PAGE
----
Better Business Bureau warns of scams involving Fingerlings, this year’s hard-to-get toy of choice

Abigail Silverlock, 9, plays with the Fingerlings toy during the unveiling of the annual DreamToys list compiled by an independent panel of retailers which predicts the top Christmas toys on show at St Mary's Church, in Marylebone, London. (Photo by Victoria Jones/PA Images via Getty Images)

Here’s a scam warning from the Better Business Bureau: Beware of Fake Fingerlings.

The cute finger-puppet monkeys are the hottest toy on Christmas lists across the country — that dreaded, almost-impossible-to-find item that all kids seem to want.

That kind of demand also turns toys like Fingerlings into tempting bait for scammers and con artists, the BBB says.

Some scammers are selling counterfeit Fingerlings, or simply making sales they have no plans to fulfill.

How the Scam Works:

You want to purchase Fingerlings for your kids or grandkids, but they seem to be sold out at every store you visit. So you decide to search online. You come across a website, perhaps by clicking on a Facebook ad or other advertisement. The site may seem legitimate and feature images of the original toy. The company may even promise very fast shipping. However, many unscrupulous ecommerce sites have been scamming buyers.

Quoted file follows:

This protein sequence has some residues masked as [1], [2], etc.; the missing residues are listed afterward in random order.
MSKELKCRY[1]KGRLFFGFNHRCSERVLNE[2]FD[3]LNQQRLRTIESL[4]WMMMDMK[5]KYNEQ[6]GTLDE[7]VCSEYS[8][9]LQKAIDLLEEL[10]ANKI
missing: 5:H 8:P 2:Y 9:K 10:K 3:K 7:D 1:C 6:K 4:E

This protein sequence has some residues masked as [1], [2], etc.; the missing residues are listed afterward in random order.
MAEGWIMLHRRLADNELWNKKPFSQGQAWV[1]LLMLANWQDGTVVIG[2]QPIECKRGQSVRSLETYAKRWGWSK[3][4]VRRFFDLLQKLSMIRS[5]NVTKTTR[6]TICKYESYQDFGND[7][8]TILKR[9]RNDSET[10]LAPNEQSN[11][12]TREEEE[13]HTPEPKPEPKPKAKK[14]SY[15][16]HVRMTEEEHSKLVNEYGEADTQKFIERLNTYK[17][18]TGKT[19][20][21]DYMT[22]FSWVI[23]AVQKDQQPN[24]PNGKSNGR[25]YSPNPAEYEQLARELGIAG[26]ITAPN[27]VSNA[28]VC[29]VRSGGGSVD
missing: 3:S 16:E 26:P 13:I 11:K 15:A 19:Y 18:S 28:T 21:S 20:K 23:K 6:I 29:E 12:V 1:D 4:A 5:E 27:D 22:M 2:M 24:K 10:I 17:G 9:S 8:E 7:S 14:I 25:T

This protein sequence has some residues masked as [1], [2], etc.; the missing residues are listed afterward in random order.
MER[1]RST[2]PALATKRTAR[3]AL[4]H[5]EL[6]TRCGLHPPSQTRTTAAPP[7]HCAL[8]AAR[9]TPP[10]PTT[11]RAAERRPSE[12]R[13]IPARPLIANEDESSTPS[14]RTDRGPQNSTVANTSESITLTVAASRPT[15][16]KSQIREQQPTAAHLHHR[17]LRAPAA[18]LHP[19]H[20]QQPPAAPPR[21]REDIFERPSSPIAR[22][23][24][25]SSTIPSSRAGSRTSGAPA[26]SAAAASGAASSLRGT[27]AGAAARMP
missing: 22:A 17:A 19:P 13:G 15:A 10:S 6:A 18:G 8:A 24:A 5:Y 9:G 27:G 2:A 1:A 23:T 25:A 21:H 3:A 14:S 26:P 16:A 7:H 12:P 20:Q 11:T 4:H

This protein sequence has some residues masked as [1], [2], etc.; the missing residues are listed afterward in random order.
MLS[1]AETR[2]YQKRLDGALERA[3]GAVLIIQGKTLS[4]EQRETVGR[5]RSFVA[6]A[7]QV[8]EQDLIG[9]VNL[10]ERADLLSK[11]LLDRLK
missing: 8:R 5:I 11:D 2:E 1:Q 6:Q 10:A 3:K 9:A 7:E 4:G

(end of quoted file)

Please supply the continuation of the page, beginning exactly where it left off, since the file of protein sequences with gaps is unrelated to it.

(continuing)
In the past two months, BBB Scam Tracker has received nearly 20 reports of Fingerling scams. Consumers report being unable to contact the company by phone or email when their order doesn’t arrive.

“I sent 4 emails to them, no response. The phone number goes directly to a voicemail,” wrote one victim who hasn’t received the Fingerlings they ordered in October.

Others were shipped counterfeit or incorrect products and were unable to get a refund.  One victim reported receiving toys “but they are NOT Fingerlings. They are “Funny Monkeys.” And although they look like Fingerlings, they don’t do much of anything but make annoying sounds.”

Tips to Avoid the Fingerling Scam:

  • Only purchase from reputable retailers. Knowing the seller is the best way to avoid getting scammed. It is best to buy products directly from the manufacturer or authorized resellers.
  • Beware of unreasonably low prices. If it sounds too good to be true, it probably is. An extra low price, especially when toys are sold out at many well-known retailers, should be a red flag. Low prices are often a sign of counterfeit products.
  • Be cautious with your personal information. Don’t be quick to give out your name and credit card information to an unfamiliar company. First, call the provided customer service number to make sure it works and someone can answer your questions about products, payment and shipping.
  • Review BBB online shopping tips. Many online purchase scams use similar tactics. See BBB.org/shoppingonline for more advice.